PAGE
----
Counting down to Krabi
3 more days before my departure and I can’t wait to finally get a well-deserved vacation. Although lugging one pre-schooler and one toddler to a foreign country may not constitute as a break. Oh well, at least it is a different kind of stress. One where you are the boss and not the subservient employee, much as I like to imagine.
Here’s a checklist of things to do before imminent day of departure.
1. Finish up projects that have been pending forever. It seems I am rather the tardy person when it comes to time management. When I don’t have a critical cut off to think about, it can take me forever to complete tasks. Now that I know I will be away for the week, I am clearing my task list in a super-sonic speed and in the process, bombing my supervisor’s mailbox. Who cares?
2. Confirm my flight and accommodation details. About two weeks ago, I received a notification from Tiger Airways that my flight had been rescheduled. In the email, they explained that all airlines do that. What crap? Turned out that they were experiencing a pilot shortage coupled with maintenance of two aircraft. Thankfully I ended up being able to extend my trip and my hotel booking at minimal additional cost.
When I informed Railay Bay Resort about my change in details, they offered to house my family for the extra night at an additional charge of only 200 baht, which is less than $10! Turned out they have a promotion – stay 3 to 5 nights, get one free. Stay more than 6 nights, get 2 free. Ok whatever. I can only smile at the good fortune.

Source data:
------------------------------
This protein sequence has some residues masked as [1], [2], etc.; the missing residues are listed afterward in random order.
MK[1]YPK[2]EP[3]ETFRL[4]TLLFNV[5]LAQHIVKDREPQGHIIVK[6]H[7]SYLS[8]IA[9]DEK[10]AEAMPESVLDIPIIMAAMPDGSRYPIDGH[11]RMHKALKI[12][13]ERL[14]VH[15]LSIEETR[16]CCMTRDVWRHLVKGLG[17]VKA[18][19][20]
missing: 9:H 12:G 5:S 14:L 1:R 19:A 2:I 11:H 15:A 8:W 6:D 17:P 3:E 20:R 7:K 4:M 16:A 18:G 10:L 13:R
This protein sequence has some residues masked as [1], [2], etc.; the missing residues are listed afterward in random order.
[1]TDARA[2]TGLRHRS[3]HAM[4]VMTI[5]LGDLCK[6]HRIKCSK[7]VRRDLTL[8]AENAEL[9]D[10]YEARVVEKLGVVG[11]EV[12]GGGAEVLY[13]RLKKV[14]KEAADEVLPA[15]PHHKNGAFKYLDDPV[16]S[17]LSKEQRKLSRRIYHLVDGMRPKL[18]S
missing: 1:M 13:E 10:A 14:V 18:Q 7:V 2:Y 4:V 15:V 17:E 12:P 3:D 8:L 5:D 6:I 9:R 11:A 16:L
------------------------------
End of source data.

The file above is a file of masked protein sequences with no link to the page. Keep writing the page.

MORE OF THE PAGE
3. Get myself a good digital camera. In my earlier post, I mentioned placing an order for the Panasonic Lumix TZ8 at an unbelievable price! Well guess what – you pay for what you get I suppose.
DD Electronics is clearly understaffed for the kind of order volumes they are getting and till now my camera is stuck somewhere in US or the Pacific Ocean. Cross my fingers that I can get it in time for the trip or I may just spend a little more and get it off the retailers.
4. Change SGD to THB. Made a trip down to The Arcade at Raffles Place today to get the best exchange rates. I guess I got a good enough rate at 1SGD for 23THB. Considering that the SingDollar is appreciating against the US dollar, I had assumed that I would be able to get a better deal. Seems like the Thai economy isn’t too bothered about the USD exchange rates.
5. Read up history of Thailand. Most of the juicy history bits actually took place in the northern part of Thailand in Chiang Mai, Sukhothai, Bangkok and Ayutthaya. The southern peninsula saw more Hindu influence from the Srivijaya empire from as early as AD 500.
It was only when the Srivijaya empire started to decline in the 10th century onwards that the first Thai kingdom Sukhothai established control further south to the Andaman coast. Thereafter they were overtaken by a rival state and the next Thai kingdom Ayutthaya.
In the 15th century, Ayutthaya concentrated their efforts southwards towards the Malay Peninsula to curb the growing power of Malacca. By the time they gained control of the peninsula, much of the population had been converted to Islam by Muslim traders.
Some more interesting tidbits about Thai history.
1. Thailand is the only South East Asian country that had never been colonised due to a very open-door policy administered to visiting European powers in the 16th century. Even during World War II, they were spared Japanese occupation by acceding to their request for passage rights southwards.
2. The Chakri Dynasty is probably one of the longest still existent monarchy in the world. The first king Rama I ascended the throne in 1782 and it is succeeded by a much loved King Bhumibol, 6 generations later. Incidentally he is also currently the longest reigning monarch in the world of more than 6 decades.
3. In a period of four years, Thailand has seen the prime minister position change hands five times. Even now civil unrest protesting the removal of current PM Abhisit Vejjajiva is still prevalent. It seems to suggest that while the Thais love their king, they can’t decide who should be their political leader.
Stay tuned for more tidbits about Thailand.